Care for your pet like Vince the Vet

When a dog's anal glands are working normally, there's no knowing they're there - apart from the occasional burst of a fishy smell from the rear end perhaps, or the overexuberant snuffling of the bottom by a canine friend.

When they do develop problems however, there's a tendency for issues to reoccur.

And when this is the case, effecting a long term cure can be challenging, particularly when the underlying cause or causes persist.

These often include:

1.  Anatomical issues:

Abnormal positioning of a gland or a smaller than normal duct through which the anal sac secretion has to pass on its way to the bowel, can both restrict emptying of the affected sac(s) - which become increasingly swollen and painful until the contents are expressed manually. 

In affected dogs, this often means repeated emptying throughout life.

2.  An unhealthy diet:

Lack of fibre intake can lead to soft stools, which fail to press firmly enough on the anal sacs to empty them naturally during defaecation.

Carbohydrate and sugar rich foods, including fruits, grains and sweet vegetables can fuel yeast overgrowths in the gut, predisposing to microbiome disturbances which aggravate intestinal and anal sac disease.

3.  Obesity:

Excess bodyweight may lead to added pressure in the perineal region and weaker muscle tone, which can affect anal gland emptying.

4.  Lack of exercise:

A sedentary lifestyle can lead to weaker muscles around the anus, contributing to difficulties in gland expression.

5.  Infections:

These are often associated with an unhealthy microbiome which increases the risk of ‘unfriendly’ bacteria travelling up the ducts from the large intestine and into the anal sacs, where they can cause abscesses, irritation, impaction and other conditions. 

6.  Dietary sensitivities:

Food allergens can trigger inflammation and swelling of the tissues around the anal glands leading to blockages and / or infections. 

7.  Inflammation

Conditions such as colitis or Inflammatory Bowel Disease (IBD) can also involve the anal glands.

8.  Parasites:

Inflammation of the bowels caused by a range of intestinal worms can contribute to anal gland issues.

Steps to help reduce the need for manual emptying:

1.  Add Digestion to the diet.

This supplies healthy fibre to aid gland emptying. 

2.  Give a good probiotic.

Plain live yoghurt, kefir or a commercial bio-culture such as this (entre vincethevet15 at checkout on Time Health's website to receive a 15% discount), for example.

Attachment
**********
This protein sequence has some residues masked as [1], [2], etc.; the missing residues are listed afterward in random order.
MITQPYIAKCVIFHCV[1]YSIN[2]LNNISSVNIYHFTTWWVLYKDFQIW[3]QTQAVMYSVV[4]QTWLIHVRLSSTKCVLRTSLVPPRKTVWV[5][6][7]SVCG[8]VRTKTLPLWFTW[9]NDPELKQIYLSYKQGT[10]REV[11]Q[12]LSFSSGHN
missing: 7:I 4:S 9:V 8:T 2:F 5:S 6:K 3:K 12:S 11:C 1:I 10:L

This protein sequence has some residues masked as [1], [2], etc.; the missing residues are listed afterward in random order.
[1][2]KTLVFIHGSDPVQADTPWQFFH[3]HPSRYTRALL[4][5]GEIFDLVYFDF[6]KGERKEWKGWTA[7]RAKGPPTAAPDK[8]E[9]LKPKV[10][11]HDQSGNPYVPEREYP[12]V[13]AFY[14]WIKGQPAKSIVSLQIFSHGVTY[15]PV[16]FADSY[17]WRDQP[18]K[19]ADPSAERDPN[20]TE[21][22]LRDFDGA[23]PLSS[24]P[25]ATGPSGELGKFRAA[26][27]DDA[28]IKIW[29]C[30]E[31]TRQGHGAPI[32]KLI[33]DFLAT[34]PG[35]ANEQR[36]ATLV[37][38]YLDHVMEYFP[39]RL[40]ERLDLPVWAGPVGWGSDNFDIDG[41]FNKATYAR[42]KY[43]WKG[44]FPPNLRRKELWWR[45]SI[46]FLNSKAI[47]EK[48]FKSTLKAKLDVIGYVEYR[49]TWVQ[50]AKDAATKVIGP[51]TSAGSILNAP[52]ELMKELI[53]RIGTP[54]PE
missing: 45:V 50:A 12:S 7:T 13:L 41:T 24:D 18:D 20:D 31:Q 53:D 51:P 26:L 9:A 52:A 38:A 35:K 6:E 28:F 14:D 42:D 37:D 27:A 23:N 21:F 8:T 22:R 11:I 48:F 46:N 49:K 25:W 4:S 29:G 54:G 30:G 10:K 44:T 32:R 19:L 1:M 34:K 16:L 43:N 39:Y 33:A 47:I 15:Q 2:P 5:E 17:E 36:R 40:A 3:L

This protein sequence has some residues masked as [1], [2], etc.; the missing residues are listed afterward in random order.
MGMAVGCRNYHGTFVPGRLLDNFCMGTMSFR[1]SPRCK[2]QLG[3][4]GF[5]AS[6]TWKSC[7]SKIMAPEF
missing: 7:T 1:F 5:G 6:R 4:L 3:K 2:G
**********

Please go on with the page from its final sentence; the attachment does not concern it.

This plus Digestion supports the development of a healthier gut microbiome, which is important for the maintenance of healthy anal glands.

(The probiotic of choice boosts the beneficial bacteria population in the gut while Digestion supplies the fuel they need to thrive and populate the bowels.


These supplements also help to counteract the ill-effect of previous courses of antibiotics and other medications on the gut flora.

3.  Add Immunity to the Diet.

This increases faecal bulk to physically aid emptying of the glands, and also supports the body's natural defences to reduce the risk of chronic inflammation and infection.

Introducing Vitality further down the line, provides a rich supply of anti-oxidants to further combat inflammation, and boost the level of micronutrients in the diet, which aid tissue regeneration and repair.  

4.  Adjust the diet:

If food sensitivities are suspected, it is important to identify which foods are responsible for provoking inflammation so they can be avoided. The best way to do this is by means of an elimination diet. A Nutriscan test can help to narrow down where to begin. 

Cutting starch and sugar from the diet (found in all fruits, most grains and many vegetables) will help to reduce yeast and bacterial overgrowths which disturb the gut microbiome, and minimise the adverse effect this has on anal gland function.

Reduce calorie intake if necessary to maintain an ideal body condition.

5.  Screen regularly for worms and implement natural worm control:

Submit a stools sample for analysis every 3 months using this kit to rule out infection with intestinal worms (roundworm, tapeworm, whipworm, hookworm and lungworm).

Give 2 - 3 drops of Natural Worm Control and Detoxification Support on a teaspoon of fresh food (not kibble) 3 times daily for the first 7 days in every month.

6.  Make lifestyle changes:

Increase exercise to improve muscle tone around the anal region. Swimming is particularly good for this - but don't overdo it early on.